Let me put it this way: a student can go to campus and get access to very basic and underfunded mental health resources, many of them for the first time in their lives. This is a good thing, even if the program is ultimately inadequate. Then, the student can go to class where the professor can espouse any number of obviously hateful and false things. The student must appease this professor to pass the professor’s class. God forbid the student is of an identity that the professor openly despises. And if the students complain enough to get university administrators to take notice, the “punishment” that this professor is given is being placed on paid vacation. The Provost that commented on this matter claimed their hands were tied! It’s so odd that conservative professors get put on vacation for saying racist lies, but universities have no problem finding ways to humiliate moderates for reporting factual information about racism.

Aside from classwork, many students struggle to make ends meet or even feed themselves. A big part of this is the cost of rent, since students have the opportunity to go to college on credit and let their future selves deal with that mess. But why is rent so high? Why, it’s the policies and structure of IU and its relation to Bloomington, the town it is situated in.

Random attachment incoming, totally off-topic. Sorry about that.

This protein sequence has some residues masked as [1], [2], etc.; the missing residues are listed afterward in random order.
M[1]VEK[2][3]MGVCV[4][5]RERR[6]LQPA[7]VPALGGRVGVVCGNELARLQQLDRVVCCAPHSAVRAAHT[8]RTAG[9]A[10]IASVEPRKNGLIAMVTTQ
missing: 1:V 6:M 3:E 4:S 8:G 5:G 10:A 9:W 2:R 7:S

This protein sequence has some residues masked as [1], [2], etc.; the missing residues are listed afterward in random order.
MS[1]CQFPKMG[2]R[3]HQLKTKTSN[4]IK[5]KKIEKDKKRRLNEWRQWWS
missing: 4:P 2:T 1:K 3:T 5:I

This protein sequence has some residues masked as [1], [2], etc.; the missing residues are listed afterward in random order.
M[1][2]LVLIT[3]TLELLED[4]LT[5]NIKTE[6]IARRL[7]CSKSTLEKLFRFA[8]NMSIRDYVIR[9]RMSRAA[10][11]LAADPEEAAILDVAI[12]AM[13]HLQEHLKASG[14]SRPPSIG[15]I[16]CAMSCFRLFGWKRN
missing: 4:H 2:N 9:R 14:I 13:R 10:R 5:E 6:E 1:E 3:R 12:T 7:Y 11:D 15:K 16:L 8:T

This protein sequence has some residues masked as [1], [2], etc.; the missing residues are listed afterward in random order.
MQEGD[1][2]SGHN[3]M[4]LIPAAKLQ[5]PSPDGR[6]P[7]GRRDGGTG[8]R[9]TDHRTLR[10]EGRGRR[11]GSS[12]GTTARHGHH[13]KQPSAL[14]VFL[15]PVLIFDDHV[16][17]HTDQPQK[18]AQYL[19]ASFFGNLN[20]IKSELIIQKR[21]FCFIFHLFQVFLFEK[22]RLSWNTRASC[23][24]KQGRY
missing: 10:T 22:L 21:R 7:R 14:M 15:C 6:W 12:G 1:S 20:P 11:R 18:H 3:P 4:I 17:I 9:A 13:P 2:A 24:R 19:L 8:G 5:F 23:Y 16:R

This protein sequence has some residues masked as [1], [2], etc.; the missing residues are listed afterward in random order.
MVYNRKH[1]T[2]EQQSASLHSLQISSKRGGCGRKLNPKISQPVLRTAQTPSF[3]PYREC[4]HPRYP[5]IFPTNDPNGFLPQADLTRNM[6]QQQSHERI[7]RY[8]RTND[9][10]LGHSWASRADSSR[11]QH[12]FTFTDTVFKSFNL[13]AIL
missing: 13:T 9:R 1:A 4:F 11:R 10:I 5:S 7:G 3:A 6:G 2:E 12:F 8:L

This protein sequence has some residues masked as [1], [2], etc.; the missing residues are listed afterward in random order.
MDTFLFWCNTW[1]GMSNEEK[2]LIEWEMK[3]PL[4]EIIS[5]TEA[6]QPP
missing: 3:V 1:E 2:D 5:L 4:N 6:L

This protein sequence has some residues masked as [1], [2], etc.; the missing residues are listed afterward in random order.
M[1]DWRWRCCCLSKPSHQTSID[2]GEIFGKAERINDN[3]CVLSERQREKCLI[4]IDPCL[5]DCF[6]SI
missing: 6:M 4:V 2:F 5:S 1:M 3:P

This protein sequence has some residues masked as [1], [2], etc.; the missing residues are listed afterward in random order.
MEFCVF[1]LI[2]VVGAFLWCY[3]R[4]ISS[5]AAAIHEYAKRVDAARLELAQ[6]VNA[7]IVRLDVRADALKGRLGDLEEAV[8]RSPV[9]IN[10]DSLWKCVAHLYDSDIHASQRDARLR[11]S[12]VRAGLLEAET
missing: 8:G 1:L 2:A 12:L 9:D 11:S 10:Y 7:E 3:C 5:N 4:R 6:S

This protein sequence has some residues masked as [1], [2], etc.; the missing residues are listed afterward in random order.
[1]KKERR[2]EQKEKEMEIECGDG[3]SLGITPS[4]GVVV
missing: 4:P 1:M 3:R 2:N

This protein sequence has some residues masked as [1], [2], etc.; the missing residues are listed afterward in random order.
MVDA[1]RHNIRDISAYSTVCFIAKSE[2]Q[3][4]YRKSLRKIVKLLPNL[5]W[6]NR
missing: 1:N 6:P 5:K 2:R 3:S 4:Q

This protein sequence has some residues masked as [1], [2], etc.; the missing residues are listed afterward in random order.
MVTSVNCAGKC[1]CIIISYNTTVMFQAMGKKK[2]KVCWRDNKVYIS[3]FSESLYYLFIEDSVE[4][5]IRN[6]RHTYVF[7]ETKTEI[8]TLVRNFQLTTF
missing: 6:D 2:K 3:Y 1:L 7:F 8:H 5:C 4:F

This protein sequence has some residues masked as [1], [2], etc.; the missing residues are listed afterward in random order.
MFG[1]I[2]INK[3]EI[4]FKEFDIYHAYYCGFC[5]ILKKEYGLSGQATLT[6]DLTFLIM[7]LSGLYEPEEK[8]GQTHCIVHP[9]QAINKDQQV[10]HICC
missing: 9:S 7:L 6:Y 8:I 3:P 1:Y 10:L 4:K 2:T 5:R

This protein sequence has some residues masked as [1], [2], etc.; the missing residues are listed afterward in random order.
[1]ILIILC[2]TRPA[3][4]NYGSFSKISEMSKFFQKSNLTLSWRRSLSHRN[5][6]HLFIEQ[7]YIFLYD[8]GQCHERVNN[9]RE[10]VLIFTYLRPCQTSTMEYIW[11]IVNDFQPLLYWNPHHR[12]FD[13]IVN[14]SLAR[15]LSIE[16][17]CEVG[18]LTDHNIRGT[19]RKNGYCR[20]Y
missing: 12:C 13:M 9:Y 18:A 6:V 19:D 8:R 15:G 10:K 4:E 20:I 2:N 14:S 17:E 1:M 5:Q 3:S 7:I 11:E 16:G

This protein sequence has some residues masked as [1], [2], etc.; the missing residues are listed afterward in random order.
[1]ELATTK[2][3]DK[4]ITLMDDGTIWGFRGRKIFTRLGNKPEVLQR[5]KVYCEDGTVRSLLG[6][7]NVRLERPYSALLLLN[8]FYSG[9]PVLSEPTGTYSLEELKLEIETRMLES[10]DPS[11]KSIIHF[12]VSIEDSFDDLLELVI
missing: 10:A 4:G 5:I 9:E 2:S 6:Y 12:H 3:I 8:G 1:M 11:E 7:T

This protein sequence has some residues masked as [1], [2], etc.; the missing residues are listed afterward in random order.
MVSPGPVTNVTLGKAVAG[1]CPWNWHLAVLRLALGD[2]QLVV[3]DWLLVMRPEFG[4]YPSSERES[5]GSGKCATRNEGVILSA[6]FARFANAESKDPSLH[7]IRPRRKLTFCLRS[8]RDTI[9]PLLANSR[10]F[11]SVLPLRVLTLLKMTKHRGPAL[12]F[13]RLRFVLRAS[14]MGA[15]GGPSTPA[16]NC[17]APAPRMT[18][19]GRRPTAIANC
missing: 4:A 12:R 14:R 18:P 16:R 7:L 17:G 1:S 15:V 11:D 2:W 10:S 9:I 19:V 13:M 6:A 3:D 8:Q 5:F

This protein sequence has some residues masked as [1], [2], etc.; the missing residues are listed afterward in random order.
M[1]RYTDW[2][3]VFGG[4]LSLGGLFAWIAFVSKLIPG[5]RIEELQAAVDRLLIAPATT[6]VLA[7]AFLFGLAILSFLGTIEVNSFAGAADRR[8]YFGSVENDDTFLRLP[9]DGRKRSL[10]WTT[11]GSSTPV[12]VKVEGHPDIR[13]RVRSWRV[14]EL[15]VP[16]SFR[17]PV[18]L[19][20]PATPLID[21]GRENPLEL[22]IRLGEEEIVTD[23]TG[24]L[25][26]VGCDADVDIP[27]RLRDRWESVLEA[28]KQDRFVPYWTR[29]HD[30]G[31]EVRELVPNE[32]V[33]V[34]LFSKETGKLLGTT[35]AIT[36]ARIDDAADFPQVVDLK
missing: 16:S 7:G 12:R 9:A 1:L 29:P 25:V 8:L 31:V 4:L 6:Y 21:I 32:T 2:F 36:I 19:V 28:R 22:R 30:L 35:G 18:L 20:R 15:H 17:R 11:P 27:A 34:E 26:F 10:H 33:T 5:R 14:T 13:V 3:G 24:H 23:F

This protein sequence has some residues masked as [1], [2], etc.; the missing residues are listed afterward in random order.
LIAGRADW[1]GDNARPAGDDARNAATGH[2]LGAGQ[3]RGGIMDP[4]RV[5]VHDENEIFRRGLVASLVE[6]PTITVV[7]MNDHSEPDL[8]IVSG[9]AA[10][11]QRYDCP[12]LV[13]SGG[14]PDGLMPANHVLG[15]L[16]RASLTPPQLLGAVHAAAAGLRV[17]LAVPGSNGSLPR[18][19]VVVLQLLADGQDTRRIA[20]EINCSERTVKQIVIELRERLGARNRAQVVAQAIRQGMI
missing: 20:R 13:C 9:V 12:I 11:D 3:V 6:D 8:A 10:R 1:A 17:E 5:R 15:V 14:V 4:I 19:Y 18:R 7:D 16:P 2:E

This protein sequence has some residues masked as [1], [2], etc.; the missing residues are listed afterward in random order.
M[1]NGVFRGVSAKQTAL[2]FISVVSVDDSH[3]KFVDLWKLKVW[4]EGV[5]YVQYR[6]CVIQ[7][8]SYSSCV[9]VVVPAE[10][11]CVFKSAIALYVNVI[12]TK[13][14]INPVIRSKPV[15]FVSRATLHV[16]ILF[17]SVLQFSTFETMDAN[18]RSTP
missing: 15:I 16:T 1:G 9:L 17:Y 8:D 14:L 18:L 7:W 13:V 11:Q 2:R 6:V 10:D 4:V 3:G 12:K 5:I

IU works hard to attract wealthy students, because wealthy students pay more for college than poor students. And the parasitic leeches that offer no benefit to society; sorry, I mean “landlords;” are pleased by this arrangement, and price rents and build units to attract those wealthy students. It’s not at all uncommon to pay around $1500 a month for a one bedroom in Bloomington. Why does this matter? Because poverty is a leading cause of mental health issues.

The university makes it possible for students to pay for basic mental health to support students struggling to cope with attending the university. Logically, wouldn’t it be better to make the university less of a miserable place? Of course! An eighth of prevention is worth an ounce of treatment, as the saying goes. The problem is that addressing the issues themselves means changing how the university operates, which threatens its goals, such as self-enrichment for the administrators that make nearly-or-greater-than a million dollars a year to write documents like this one, full of errors (if we’re being charitable) and flaws in logic so plentiful that if an undergrad had written it for a 200-level class, they would probably not get the grade they’d hoped for.